Hokkaido is Japan’s second largest island at northern extremity, surrounded by sea in all directions. Hokkaido is climatically different from Honshu (The largest island of Japan) and imbued with Ainu culture which promotes co-existence with nature, making the lifestyle of Hokkaido spiritually sound. Hokkaido’s summer is cool with low humidity, and has no rainy season. In winter, the region facing the Sea of Japan experiences heavy snowfall, but in the region facing the Pacific, clear skies prevail for relatively long periods. The island is gaining popularity as a tourist destination throughout the four seasons.
Sapporo is the capital of Hokkaido and functions efficiently as the hub of the island in the fields of politics, culture and economy. Located in the scenic central part of Hokkaido, the nation’s 5th largest city also boasts an abundance of tourist attractions, enticing millions of visitors all year round. Its full-scale development, along with that of the vast island itself, began in 1869 when the Japanese government established the Hokkaido Colonization Office. Unlike any other city in Japan, it forms a vast green land of many parks. The streets are laid out in checkerboard fashion and are also named and numbered consecutively.
Sapporo is the air gateway to Hokkaido, a starting point for a tour of the island. With its two airports – New Chitose and Okadama – the capital city is conveniently connected to Honshu, the main island, as well as to the main cities of Hokkaido. The city is also linked with Hakodate, a major gateway to Hokkaido, by limited express trains.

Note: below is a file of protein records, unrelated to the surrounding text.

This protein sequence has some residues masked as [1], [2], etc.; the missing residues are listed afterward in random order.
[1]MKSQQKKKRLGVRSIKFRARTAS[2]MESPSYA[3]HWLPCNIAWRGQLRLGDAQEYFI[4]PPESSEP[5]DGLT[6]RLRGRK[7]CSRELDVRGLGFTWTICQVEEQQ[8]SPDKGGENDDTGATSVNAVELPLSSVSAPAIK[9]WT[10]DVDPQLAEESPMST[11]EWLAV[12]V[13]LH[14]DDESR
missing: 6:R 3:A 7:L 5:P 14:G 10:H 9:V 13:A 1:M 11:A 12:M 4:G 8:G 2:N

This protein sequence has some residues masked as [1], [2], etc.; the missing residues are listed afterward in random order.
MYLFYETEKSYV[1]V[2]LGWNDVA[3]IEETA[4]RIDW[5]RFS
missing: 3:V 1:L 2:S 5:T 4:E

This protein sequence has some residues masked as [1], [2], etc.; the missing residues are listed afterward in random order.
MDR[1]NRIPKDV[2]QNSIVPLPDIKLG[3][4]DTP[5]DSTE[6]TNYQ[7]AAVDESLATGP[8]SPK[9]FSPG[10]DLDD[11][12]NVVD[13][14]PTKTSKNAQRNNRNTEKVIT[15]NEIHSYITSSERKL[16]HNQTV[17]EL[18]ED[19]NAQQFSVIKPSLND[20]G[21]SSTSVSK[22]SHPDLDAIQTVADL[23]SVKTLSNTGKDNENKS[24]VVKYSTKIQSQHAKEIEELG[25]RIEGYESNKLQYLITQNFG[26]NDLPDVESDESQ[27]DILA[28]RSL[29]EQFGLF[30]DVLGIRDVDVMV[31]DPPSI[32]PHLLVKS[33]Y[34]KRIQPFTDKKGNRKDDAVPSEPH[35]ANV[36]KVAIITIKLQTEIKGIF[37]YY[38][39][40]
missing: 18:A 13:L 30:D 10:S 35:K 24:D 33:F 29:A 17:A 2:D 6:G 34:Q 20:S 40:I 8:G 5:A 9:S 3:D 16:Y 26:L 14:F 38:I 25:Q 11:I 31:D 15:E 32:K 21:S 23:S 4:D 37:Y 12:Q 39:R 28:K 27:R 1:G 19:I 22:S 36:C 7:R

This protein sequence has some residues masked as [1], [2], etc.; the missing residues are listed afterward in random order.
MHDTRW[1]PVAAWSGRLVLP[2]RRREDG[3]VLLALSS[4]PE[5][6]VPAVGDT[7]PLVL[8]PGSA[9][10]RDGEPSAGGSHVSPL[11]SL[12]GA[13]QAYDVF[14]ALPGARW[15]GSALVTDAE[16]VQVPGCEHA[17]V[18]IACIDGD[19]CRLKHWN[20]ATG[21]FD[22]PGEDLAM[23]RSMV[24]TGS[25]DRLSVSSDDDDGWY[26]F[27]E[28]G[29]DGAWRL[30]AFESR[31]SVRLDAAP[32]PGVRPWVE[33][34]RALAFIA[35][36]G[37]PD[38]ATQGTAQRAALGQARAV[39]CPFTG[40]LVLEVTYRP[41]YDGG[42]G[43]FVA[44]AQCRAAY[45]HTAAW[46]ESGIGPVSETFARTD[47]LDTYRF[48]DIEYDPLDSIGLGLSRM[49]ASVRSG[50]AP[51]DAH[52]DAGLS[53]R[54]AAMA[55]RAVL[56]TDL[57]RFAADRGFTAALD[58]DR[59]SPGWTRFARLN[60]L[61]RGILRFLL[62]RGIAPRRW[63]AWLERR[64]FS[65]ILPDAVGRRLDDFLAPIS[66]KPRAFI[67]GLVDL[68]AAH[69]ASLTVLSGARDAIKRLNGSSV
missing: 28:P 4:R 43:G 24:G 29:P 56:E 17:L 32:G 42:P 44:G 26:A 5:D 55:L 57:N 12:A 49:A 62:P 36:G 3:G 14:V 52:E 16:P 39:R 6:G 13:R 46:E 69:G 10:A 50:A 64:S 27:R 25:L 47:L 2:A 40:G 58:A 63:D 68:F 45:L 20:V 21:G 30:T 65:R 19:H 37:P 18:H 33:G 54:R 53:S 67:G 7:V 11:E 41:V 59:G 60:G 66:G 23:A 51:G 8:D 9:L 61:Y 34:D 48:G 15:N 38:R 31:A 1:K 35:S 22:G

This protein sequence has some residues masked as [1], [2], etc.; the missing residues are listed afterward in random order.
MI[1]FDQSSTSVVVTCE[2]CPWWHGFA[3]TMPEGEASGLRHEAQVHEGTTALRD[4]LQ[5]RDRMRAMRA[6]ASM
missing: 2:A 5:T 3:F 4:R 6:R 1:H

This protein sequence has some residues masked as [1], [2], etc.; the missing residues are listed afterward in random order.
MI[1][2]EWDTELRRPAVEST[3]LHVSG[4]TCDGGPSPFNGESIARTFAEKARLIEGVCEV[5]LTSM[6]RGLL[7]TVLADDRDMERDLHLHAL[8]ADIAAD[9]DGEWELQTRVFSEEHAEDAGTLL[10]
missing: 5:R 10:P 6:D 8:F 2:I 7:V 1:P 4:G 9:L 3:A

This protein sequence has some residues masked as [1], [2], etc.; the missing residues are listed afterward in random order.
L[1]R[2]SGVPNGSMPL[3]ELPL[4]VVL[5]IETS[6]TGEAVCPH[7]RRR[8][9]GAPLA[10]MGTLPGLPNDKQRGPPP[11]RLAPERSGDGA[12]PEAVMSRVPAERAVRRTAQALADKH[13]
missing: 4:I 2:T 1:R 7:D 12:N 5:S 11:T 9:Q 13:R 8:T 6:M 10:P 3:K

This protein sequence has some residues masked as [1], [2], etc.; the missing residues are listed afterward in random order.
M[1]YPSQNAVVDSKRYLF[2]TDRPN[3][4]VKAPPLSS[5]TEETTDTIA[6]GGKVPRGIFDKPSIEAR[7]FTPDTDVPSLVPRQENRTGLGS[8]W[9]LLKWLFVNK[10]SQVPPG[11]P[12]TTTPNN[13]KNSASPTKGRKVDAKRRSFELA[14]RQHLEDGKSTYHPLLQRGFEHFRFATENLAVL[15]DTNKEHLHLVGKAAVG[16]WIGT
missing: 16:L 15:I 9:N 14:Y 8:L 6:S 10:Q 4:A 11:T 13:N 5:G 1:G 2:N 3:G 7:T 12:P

Hakodate is the third largest city in Hokkaido, spreads out, like a fan from the foot of Mt. Hakodate on the southwest to the sandbar on the northeast of the Hakodate Peninsula. Streetcars, unchanged since olden times, can be seen running leisurely on the streets. Hakodate is a flourishing port as well as a gateway to Hokkaido, conveniently linked with Honshu mainland by underwater tunnel train, ferry boat and plane. The city of Hakodate is strongly influenced by the exchange of cultures between Western countries and itself. It is one of the port cities, like Yokohama and Kobe, that was opened to foreign trade in 1859.
Otaru, an exotic city with a long history and an atmosphere of romanticism, was loved by luminaries such as Takuboku Ishikawa and Takiji Kobayashi. Take a stroll through the city and enjoy the same breeze they would have felt in those days.
Otaru is also a treasure of great food. Visitors shouldn’t pass up the chance to try its fresh, delicious shushi and other seafood dishes. Eat your fill of local seafood and try a variety of seasonal delicacies.